In this article, Keith Sill highlights some of the facts about the increased stability of the U.S. economy and assesses the contribution of policy and other factors to the decline in volatility.

The U.S. economy appears to have become much more stable in the 1990s and early 2000s than it was in the 1950s, 1960s, and 1970s. We have fewer and shorter recessions, and the swings, over time, in the growth of real gross domestic product (GDP), unemployment, inflation, and a host of other macroeconomic variables have become smaller. Many explanations have been offered for this lower volatility in economic activity. Some are related to changes in the structure of the economy, such as better inventory management and the shift in employment from manufacturing industries to service industries. Some focus on the contribution of changes in monetary and fiscal policy to the increase in economic stability.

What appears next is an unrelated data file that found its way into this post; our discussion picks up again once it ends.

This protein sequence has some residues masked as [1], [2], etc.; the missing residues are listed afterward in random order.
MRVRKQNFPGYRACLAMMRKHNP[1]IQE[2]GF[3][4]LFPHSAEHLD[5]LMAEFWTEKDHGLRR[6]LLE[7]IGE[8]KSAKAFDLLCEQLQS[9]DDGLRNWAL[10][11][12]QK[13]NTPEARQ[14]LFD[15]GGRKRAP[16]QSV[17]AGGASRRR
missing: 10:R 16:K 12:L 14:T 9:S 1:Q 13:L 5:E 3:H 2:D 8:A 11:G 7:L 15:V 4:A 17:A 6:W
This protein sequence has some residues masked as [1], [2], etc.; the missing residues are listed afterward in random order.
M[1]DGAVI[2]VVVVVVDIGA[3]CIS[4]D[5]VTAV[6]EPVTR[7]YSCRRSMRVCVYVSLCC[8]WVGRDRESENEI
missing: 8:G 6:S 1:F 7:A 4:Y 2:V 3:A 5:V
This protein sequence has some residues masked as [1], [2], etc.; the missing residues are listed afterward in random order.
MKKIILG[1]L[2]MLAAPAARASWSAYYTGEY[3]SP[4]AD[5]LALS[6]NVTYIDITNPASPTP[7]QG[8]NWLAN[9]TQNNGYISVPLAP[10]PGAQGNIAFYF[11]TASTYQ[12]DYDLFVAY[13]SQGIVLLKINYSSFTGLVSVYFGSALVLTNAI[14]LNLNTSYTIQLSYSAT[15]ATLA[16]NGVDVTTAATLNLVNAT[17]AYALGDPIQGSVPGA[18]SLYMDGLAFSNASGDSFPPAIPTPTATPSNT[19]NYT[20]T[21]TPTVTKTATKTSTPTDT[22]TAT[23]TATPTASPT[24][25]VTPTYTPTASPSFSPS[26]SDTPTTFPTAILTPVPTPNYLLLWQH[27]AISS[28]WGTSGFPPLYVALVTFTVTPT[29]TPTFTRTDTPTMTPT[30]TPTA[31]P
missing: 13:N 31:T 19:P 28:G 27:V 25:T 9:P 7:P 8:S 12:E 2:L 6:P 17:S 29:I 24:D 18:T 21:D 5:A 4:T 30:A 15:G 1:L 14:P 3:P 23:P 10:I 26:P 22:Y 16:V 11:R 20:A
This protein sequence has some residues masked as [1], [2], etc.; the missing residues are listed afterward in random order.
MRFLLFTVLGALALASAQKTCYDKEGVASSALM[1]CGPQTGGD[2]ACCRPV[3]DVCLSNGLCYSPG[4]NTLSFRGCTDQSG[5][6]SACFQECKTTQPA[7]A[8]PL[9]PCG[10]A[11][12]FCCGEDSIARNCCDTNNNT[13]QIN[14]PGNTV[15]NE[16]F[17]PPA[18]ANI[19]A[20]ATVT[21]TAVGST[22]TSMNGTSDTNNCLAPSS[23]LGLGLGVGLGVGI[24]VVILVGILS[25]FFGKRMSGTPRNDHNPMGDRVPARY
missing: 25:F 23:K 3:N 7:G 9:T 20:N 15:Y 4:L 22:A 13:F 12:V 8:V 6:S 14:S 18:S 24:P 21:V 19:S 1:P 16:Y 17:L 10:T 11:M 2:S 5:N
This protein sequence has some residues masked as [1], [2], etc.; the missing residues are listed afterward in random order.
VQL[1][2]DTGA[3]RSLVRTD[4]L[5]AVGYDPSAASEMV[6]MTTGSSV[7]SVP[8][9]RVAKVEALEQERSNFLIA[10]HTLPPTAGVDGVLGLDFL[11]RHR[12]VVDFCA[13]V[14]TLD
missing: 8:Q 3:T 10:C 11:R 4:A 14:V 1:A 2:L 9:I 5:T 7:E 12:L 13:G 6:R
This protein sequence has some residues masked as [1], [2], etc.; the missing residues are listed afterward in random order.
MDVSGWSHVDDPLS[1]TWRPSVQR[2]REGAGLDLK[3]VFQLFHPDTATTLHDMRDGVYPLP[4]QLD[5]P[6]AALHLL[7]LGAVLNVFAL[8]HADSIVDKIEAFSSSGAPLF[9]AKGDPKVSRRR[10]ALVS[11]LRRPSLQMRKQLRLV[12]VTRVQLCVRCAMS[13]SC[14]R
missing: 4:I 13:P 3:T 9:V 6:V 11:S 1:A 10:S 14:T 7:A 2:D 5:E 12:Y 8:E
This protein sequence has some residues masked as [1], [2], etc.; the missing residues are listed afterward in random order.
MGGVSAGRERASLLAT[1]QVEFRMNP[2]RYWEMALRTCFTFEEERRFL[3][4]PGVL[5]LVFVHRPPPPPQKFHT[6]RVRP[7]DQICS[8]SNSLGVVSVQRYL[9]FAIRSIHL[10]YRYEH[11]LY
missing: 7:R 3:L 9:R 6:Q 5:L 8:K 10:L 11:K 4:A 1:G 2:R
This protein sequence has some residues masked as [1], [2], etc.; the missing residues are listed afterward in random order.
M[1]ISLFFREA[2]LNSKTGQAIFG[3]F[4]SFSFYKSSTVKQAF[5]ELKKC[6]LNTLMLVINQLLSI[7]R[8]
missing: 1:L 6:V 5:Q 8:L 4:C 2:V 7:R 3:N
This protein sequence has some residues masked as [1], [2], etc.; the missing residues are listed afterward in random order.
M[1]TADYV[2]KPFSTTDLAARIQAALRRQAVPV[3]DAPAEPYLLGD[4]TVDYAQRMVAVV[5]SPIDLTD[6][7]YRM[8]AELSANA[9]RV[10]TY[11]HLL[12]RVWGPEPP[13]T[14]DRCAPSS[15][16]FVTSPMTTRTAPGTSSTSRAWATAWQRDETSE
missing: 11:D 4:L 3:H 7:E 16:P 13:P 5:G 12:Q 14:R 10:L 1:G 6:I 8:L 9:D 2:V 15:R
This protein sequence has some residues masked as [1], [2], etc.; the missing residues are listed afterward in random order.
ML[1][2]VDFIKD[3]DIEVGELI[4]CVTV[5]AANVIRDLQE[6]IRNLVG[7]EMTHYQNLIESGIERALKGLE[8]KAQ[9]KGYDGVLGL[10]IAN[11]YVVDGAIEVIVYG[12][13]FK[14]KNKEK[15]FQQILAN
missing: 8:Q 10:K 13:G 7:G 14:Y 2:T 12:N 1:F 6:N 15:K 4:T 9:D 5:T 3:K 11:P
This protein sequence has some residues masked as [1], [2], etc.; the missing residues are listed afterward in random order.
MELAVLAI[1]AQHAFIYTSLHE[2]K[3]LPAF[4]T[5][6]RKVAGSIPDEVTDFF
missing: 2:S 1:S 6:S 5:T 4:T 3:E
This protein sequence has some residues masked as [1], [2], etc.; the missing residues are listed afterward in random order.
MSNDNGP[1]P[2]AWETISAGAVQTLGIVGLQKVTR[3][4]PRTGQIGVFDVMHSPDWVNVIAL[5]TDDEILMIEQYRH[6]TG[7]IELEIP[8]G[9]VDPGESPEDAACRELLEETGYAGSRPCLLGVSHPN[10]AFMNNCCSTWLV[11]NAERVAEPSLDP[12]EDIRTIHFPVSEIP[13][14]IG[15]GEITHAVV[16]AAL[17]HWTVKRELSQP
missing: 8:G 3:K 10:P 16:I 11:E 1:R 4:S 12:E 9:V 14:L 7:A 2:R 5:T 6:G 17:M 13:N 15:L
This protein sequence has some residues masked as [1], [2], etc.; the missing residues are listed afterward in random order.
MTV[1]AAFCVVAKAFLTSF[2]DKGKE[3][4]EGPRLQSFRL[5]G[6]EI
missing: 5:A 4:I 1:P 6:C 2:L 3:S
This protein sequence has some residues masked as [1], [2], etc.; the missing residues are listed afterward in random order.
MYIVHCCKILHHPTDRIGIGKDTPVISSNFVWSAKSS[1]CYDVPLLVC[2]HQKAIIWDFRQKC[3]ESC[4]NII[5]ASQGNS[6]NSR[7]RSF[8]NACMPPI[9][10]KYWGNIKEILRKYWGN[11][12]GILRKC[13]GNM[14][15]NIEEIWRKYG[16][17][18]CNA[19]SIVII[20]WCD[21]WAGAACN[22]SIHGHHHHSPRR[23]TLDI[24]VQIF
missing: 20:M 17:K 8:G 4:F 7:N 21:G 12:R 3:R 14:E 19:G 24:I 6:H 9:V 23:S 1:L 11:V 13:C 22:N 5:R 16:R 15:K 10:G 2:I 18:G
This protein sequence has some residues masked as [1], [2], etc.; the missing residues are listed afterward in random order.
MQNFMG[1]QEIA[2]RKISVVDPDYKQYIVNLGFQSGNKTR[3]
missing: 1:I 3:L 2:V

This article appeared in the First Quarter 2004 edition of Business Review.

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